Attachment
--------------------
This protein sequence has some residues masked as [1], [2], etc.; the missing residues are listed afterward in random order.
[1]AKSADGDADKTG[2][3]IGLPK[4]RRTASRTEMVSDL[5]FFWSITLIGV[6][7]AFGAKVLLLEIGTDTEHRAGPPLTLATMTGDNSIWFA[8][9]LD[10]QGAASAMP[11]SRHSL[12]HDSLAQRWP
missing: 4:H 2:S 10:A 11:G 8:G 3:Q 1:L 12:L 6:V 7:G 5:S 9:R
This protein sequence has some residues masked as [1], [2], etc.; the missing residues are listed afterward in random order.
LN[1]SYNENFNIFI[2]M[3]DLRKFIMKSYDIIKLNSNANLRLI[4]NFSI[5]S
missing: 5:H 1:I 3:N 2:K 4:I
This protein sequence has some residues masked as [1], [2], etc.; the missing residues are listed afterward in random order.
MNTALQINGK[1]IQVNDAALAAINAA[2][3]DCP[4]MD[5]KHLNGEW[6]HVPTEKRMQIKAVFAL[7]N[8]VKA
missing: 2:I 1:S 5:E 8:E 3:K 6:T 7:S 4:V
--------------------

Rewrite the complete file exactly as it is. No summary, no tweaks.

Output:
This protein sequence has some residues masked as [1], [2], etc.; the missing residues are listed afterward in random order.
[1]AKSADGDADKTG[2][3]IGLPK[4]RRTASRTEMVSDL[5]FFWSITLIGV[6][7]AFGAKVLLLEIGTDTEHRAGPPLTLATMTGDNSIWFA[8][9]LD[10]QGAASAMP[11]SRHSL[12]HDSLAQRWP
missing: 4:H 2:S 10:A 11:G 8:G 3:Q 1:L 12:L 6:V 7:G 5:S 9:R
This protein sequence has some residues masked as [1], [2], etc.; the missing residues are listed afterward in random order.
LN[1]SYNENFNIFI[2]M[3]DLRKFIMKSYDIIKLNSNANLRLI[4]NFSI[5]S
missing: 5:H 1:I 3:N 2:K 4:I
This protein sequence has some residues masked as [1], [2], etc.; the missing residues are listed afterward in random order.
MNTALQINGK[1]IQVNDAALAAINAA[2][3]DCP[4]MD[5]KHLNGEW[6]HVPTEKRMQIKAVFAL[7]N[8]VKA
missing: 2:I 1:S 5:E 8:E 3:K 6:T 7:S 4:V